anyone who's a fan of Taco Bell's Cheesy Gordita Crunch, or the stalwart beef
taco, the following news may not sit well: The "taco meat filling" --
as it is labeled -- that the fast-food vendor uses is made up of only
Multiple news outlets, including WTOL-TV,
are reporting that a class-action lawsuit has been filed in Montgomery, Alabama
by the law firm Beasley Allen alleging that Taco Bell uses false advertising on
its menu and in its ads. The complaint says that Taco Bell should label its
meat as "taco meat filling" because it does not meat the minimum
requirements set by the USDA to be called "beef" or "seasoned
What makes up the other 64 percent? A combination of the following:
Water, isolated oat product, salt, chili pepper,
onion powder, tomato powder, oats (wheat), soy lecithin, sugar, spices,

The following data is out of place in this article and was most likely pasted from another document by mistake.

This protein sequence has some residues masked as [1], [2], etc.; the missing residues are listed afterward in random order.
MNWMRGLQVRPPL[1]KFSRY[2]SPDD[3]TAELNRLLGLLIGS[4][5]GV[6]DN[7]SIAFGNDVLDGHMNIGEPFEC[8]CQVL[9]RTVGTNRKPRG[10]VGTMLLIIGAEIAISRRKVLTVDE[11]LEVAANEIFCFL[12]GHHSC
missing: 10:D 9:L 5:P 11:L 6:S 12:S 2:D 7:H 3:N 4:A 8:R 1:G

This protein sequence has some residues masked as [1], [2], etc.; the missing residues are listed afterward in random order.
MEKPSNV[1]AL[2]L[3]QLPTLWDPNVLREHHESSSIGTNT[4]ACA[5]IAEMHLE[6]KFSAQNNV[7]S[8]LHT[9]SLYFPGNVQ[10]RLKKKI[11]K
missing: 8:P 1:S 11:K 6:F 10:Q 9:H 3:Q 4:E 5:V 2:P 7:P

maltodextrin (a polysaccharide that is absorbed as glucose), soybean oil
(anti-dusting agent), garlic powder, autolyzed yeast extract, citric acid,
caramel color, cocoa powder, silicon dioxide (anti-caking agent), natural
flavors, yeast, modified corn starch, natural smoke flavor, salt, sodium
phosphate, less than 2% of beef broth, potassium phosphate, and potassium
As Gizmodo points out,
ground beef is defined by the USDA as: "Chopped fresh and/or frozen beef
with or without seasoning and without the addition of beef fat as such, shall
not contain more than 30 percent fat, and shall not contain added water,
phosphates, binders, or extenders."
The USDA policy book says that food labeled as "taco filling" must
contain "at least 40 percent fresh meat". At 36 percent, Taco Bell's
"taco meat filling" can't even be labeled as such, let alone
"ground beef". If it can't even label its "meat" as
"taco filling," what option does that leave? Imagine ordering a
"Meat-like 5-layer Burrito".
quote: I don't know, but Taco Bell's the only food I've ever eaten that almost always makes me excruciatingly ill afterwords for a few hours. They are the poster child of mystery meat.
quote: celiacs are intolerant to gluten, which is in wheat, rye, barley, and usually oats through cross-contamination.